Village im Dritten BF 10






1030 Vienna, Austria


Stefan Schubert, Marian Stiedl, Marina Urosevic,
Elena Vinogradova-Zwander


Stefan Laub

Project website

Sitting on a branch fork in the tree and looking through the crown at the sky and the sun …


This feeling has become the guiding idea, inspired by the task and the location. Our greatest aspiration for the competition project: to maximize the proportion of green floors, facades and roofs to improve the quality of living and life for the entire neighborhood.

The building is clearly structurally layered, while interweaving functions and a distinctive exterior. Beginning with the single-story garage in the basement, the building base from the ground floor serves to divide the building into areas that are close to the city and have public appeal, and forms a caesura to the residential floors above.

Two building entrances provide access to the building and the residential floors via spacious foyers. In the area of these entrances are also common rooms, the laundry room in transparent connection to it, the large stroller and bicycle rooms at ground level.

A crisis center of the MA11 is planned at the northwest corner. This use is well visible and accessible from the outside. Functionally separated are the care units, consisting of the lounge and room areas. These are situated in a particularly sheltered location and face the landscaped courtyard with its own garden in front.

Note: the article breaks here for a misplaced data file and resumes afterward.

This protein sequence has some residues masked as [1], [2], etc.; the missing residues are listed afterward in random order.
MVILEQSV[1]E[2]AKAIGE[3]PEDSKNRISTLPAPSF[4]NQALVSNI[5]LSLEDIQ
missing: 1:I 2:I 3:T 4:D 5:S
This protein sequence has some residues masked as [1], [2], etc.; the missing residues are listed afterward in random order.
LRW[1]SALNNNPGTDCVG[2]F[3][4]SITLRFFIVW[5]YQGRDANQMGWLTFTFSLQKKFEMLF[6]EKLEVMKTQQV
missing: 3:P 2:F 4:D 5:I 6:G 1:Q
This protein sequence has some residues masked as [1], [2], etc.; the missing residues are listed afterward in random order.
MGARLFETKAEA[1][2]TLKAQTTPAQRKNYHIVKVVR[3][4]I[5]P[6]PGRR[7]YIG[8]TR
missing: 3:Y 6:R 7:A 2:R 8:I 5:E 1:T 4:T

The museum “Hedy Lamarr” as part of the Jewish Museum Vienna, was planned as a comprehensive biographical exhibition about Hedy Lamarr, actress and visionary inventor. The rooms intended for this purpose extend loft-like on two floors, from the entrance at the corner of the building with an associated café.

The “Foodcoop” as an innovative facility of the Sozialbau for the supply of the house inhabitants with agricultural products, is provided in the northwest corner area. The communal kitchen is located directly next to it.

Special forms of housing such as “living and working” and “apartments for single parents” are easily adaptable in the long term thanks to the flexibility of the apartment floor plans. Another special form of living is represented by the townhouses as a particularly family-friendly smart type on the first floor on the courtyard side. They are self-sufficiently accessed via the private garden.

All apartments on the upper floors have wide cantilevered balconies, and many of the apartments receive two open spaces.
The modular arrangement of the balconies is distinguished on the façade by a checkerboard-like pattern. This is formed by the consistent arrangement of plant troughs with single-story trellis aids, each of which brings with it two-story open space situations due to the floor-by-floor offset. On the one hand, this means active and passive visual protection, and on the other, seasonally effective sun protection. In addition, there is the positive effect on the microclimate and the effect as a dust filter.

There are communal terraces on the 7th and 8th floors. The checkerboard structure of the climbing vegetation resulting from the staggered arrangement of the balconies is here consistently transferred into a pergola construction. This allows for shady lounging and complements the diverse open space offerings. A kitchen, large outdoor tables and a barbecue area encourage community building. Raised beds and a snack garden round out the variety of offerings.
The two east-facing facades will each receive ground-based facade greenery on climbing aids, which will be attached directly to the facades.

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